Blink and you might miss the rise of another dozen luxury skyscrapers in New York. The last few years have seen the city’s skyline change at rapid pace as developers reconfigure the Tetris blocks of Manhattan’s grid system into fancy real estate projects like Hudson Yards. Completing this puzzle, and the bureaucratic hoops that come with it, often results in a squeeze on the middle class and low-income people already living in the area. Having witnessed the displacement that often accompanies gentrification, residents of the Two Bridges neighborhood in Manhattan’s Lower East Side are saying enough is enough — and partnering with their local arts community to defend their homes.
A coalition of grassroots organizations across the city have rallied to prevent the impending construction of high-rise towers in the Two Bridges neighborhood, one of which protested at the steps of Manhattan Supreme Court ahead of yesterday’s hearing about the proposed skyscrapers, which are funded in part by L+M Development Partners, CIM Group, and JDS Development Group. Later that evening, the state judge extended a temporary halt on the controversial project with a promise to deliver a final verdict in August.
“These are huge towers,” Judge Arthur Engoron said. “I’ve lived in the city my whole life. You can’t just do this because the zoning allows it. I just can’t believe this is the case.”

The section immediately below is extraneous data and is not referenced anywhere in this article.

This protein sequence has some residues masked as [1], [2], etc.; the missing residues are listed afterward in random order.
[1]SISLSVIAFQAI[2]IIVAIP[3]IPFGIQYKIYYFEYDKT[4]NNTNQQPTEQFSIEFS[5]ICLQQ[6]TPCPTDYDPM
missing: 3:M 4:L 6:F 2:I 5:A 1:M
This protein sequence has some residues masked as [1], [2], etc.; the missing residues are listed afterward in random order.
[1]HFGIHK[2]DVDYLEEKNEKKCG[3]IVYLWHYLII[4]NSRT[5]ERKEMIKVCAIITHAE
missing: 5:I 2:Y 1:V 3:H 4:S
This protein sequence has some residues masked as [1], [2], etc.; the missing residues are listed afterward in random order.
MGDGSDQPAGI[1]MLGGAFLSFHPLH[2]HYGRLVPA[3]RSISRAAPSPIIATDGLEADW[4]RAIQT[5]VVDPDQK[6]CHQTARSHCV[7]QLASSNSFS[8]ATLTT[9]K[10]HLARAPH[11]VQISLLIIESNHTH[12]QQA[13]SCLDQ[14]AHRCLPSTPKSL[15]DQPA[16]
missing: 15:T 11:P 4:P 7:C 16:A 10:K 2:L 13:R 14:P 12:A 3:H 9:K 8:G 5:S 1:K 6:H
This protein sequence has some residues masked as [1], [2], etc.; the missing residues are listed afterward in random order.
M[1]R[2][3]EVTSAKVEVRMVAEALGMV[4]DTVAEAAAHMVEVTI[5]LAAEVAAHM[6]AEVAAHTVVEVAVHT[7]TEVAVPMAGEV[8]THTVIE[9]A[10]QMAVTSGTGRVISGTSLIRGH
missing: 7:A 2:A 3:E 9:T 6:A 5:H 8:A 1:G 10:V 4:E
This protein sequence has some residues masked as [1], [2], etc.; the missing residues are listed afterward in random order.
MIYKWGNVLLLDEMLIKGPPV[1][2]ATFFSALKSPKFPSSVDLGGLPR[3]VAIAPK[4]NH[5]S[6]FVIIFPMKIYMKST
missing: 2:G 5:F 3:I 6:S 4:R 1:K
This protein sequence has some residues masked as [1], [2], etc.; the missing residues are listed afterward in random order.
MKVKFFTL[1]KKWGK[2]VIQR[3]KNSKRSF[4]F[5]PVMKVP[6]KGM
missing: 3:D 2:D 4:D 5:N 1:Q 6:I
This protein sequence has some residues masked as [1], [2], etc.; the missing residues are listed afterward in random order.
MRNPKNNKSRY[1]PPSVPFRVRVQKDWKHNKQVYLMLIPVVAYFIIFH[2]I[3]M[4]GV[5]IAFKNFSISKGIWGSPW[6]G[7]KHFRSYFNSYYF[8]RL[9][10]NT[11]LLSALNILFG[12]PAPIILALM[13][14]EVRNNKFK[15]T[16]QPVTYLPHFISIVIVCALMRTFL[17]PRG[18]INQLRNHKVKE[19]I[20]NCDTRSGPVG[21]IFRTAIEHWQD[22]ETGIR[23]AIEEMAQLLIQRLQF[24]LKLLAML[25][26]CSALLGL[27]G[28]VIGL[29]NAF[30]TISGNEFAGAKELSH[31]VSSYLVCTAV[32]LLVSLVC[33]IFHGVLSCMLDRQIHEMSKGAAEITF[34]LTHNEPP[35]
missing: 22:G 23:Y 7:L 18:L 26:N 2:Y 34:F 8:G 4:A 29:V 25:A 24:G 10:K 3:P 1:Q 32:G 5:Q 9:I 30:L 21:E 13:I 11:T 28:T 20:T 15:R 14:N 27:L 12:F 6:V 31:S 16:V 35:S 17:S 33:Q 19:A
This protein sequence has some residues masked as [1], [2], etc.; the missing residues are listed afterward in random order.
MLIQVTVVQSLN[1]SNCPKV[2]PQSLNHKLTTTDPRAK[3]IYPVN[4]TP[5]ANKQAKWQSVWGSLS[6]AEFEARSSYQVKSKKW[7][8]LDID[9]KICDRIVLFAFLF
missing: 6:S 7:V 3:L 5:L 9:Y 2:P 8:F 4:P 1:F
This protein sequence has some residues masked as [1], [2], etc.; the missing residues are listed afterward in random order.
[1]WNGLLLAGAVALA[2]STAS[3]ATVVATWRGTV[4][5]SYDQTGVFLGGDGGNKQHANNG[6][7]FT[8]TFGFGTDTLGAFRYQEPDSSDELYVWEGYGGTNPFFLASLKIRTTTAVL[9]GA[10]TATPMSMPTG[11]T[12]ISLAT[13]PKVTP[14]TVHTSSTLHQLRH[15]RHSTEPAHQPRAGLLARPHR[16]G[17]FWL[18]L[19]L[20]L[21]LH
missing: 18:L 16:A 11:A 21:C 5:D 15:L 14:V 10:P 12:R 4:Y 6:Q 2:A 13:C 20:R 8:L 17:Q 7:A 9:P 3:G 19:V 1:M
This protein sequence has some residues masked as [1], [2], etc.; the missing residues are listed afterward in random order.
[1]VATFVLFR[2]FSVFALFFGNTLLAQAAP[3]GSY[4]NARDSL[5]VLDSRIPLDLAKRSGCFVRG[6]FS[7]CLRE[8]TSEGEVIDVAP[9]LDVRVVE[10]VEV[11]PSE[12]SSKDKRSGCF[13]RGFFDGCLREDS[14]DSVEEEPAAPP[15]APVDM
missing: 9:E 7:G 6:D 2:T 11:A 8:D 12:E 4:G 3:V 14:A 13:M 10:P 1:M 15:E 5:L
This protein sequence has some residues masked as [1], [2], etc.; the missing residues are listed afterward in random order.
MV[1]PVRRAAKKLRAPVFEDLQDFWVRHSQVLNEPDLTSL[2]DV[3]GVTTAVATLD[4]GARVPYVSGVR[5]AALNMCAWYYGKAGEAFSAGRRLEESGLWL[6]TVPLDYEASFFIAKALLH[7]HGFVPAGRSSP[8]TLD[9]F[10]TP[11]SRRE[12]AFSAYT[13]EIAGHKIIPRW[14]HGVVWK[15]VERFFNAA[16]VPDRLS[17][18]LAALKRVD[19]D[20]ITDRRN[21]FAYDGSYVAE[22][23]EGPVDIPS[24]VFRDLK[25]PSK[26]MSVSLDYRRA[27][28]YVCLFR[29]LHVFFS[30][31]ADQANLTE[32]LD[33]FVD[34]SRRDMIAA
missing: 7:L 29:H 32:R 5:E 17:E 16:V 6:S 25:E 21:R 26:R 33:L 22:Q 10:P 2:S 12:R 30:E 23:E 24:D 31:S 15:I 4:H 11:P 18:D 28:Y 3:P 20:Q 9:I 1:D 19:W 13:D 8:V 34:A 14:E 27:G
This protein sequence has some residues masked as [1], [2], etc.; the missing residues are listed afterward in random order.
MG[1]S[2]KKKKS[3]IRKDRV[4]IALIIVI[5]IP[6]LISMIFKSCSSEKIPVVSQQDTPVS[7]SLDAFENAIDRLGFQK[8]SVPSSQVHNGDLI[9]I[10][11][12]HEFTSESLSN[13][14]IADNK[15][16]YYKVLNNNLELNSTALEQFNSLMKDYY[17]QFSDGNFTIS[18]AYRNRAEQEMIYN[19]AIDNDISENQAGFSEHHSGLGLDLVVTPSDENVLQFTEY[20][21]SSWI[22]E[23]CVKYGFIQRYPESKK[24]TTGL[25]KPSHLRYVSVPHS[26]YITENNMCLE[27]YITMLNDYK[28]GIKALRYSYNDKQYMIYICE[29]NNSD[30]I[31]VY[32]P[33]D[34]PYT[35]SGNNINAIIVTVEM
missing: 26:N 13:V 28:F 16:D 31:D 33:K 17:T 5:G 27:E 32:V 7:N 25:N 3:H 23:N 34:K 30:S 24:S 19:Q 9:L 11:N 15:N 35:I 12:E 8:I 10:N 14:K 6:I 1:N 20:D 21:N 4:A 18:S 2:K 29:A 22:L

Following the decision, a spokesman for the developers commented: “The Judge’s decision to extend the TRO [temporary restraining order] for two months does not impact the projects because construction was not planned to start imminently.”
The city’s Law Department also responded, saying that it was disappointed with the ruling. “We respectfully disagree with the court’s preliminary findings. The approvals made by the city were appropriate and we will continue to defend against the claims challenging these important projects.”
Locals have fought against the glossy development project from the very beginning. An environmental impact hearing with the City Planning Commission last October overflowed capacity with over 600 people in attendance. Protesters held up signs throughout the discussion asking their representatives to vote down the proposal; politicians like State Senator Brian Kavanagh warned that skyscrapers on this scale should warrant a larger public review period.
“I am here today as part of the fight to save our neighborhood,” Council Member Margaret Chin said at the start of the hearing. “For decades [Two Bridges] has been a low to mid-rise haven for immigrants of different cultures, religions, and special backgrounds. If approved, this application would destroy this neighborhood without any public review.”
By December, Manhattan borough president Gale Brewer joined City Council in suing the Department of City Planning in an effort to stymie the skyscrapers. The key issue before the court was a 1972 rule that defines large-scale residential developments as “minor” modifications, which are not required to pass through the full Uniform Land Use Review Process (ULURP) that would solicit more community involvement and scrutiny towards the developments. The Supreme Court would not grant the lawsuit its motion for a temporary restraining order against the developments, but more lawsuits were filed on March 23 against the project by activist groups including Chinese Staff and Workers Association (CSWA), which have made their way through the courts.